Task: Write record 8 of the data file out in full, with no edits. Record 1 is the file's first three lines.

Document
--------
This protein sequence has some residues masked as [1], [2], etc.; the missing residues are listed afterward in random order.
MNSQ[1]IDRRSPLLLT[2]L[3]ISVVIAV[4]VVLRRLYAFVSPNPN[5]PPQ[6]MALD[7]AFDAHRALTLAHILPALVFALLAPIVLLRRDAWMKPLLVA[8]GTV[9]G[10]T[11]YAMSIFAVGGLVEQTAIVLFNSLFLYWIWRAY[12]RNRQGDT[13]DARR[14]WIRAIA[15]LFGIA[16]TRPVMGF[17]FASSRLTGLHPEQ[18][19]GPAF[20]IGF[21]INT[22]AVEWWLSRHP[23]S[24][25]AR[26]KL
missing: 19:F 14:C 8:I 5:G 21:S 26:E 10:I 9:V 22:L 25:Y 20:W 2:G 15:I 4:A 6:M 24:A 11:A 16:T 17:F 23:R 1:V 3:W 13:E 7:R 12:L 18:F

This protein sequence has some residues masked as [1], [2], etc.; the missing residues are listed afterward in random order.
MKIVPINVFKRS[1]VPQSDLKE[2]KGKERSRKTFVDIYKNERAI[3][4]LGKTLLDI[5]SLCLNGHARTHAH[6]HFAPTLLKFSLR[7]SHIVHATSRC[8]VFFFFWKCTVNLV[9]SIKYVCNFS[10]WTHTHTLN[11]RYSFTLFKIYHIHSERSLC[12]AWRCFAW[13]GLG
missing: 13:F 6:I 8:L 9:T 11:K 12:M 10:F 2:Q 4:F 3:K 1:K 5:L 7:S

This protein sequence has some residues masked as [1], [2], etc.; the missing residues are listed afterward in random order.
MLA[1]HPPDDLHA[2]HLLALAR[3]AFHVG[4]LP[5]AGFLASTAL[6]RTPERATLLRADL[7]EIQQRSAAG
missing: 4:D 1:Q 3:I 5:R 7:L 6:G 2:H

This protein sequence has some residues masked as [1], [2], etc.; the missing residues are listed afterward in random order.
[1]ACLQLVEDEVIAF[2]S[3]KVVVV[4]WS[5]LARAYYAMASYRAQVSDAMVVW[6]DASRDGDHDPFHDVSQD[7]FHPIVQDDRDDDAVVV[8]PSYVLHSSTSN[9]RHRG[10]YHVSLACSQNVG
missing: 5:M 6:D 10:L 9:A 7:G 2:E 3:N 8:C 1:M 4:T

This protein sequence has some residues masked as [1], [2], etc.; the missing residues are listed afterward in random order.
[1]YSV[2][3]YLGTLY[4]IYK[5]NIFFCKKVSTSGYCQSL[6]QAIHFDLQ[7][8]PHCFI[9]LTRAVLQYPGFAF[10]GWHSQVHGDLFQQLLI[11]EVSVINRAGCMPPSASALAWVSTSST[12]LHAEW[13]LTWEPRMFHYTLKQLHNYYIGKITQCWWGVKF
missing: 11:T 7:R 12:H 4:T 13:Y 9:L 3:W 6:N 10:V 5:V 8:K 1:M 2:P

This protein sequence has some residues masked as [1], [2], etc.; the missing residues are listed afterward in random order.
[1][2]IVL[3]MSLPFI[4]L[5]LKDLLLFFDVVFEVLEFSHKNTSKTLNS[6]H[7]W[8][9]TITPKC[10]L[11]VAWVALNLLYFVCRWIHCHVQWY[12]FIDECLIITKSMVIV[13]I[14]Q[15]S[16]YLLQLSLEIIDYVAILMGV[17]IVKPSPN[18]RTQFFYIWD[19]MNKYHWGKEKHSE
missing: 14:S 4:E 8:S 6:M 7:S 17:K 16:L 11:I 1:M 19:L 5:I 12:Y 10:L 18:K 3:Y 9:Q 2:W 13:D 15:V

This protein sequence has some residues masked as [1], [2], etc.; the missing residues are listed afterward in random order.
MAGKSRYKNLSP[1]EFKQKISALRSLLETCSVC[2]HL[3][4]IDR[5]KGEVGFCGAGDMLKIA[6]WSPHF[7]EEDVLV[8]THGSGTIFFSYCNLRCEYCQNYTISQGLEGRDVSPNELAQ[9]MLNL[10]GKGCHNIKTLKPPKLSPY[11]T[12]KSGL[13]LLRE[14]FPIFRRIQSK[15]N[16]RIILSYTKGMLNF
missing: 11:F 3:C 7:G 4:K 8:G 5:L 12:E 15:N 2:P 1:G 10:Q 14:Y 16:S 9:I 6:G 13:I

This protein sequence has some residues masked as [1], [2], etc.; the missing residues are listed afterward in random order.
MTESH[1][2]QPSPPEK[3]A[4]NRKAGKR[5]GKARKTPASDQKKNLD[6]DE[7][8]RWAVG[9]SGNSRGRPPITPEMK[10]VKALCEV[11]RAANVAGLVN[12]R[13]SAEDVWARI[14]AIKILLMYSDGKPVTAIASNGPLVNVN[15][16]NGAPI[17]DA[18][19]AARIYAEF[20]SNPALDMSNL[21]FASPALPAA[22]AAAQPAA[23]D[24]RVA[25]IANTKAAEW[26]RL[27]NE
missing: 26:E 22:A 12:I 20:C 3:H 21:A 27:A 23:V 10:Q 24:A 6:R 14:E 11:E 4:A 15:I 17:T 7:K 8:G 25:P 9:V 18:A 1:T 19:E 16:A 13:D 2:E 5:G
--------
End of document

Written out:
This protein sequence has some residues masked as [1], [2], etc.; the missing residues are listed afterward in random order.
MTESH[1][2]QPSPPEK[3]A[4]NRKAGKR[5]GKARKTPASDQKKNLD[6]DE[7][8]RWAVG[9]SGNSRGRPPITPEMK[10]VKALCEV[11]RAANVAGLVN[12]R[13]SAEDVWARI[14]AIKILLMYSDGKPVTAIASNGPLVNVN[15][16]NGAPI[17]DA[18][19]AARIYAEF[20]SNPALDMSNL[21]FASPALPAA[22]AAAQPAA[23]D[24]RVA[25]IANTKAAEW[26]RL[27]NE
missing: 26:E 22:A 12:I 20:C 3:H 21:A 27:A 23:V 10:Q 24:A 6:R 14:E 11:E 4:A 15:I 17:T 7:K 8:G 25:P 9:V 18:A 1:T 19:E 16:A 13:D 2:E 5:G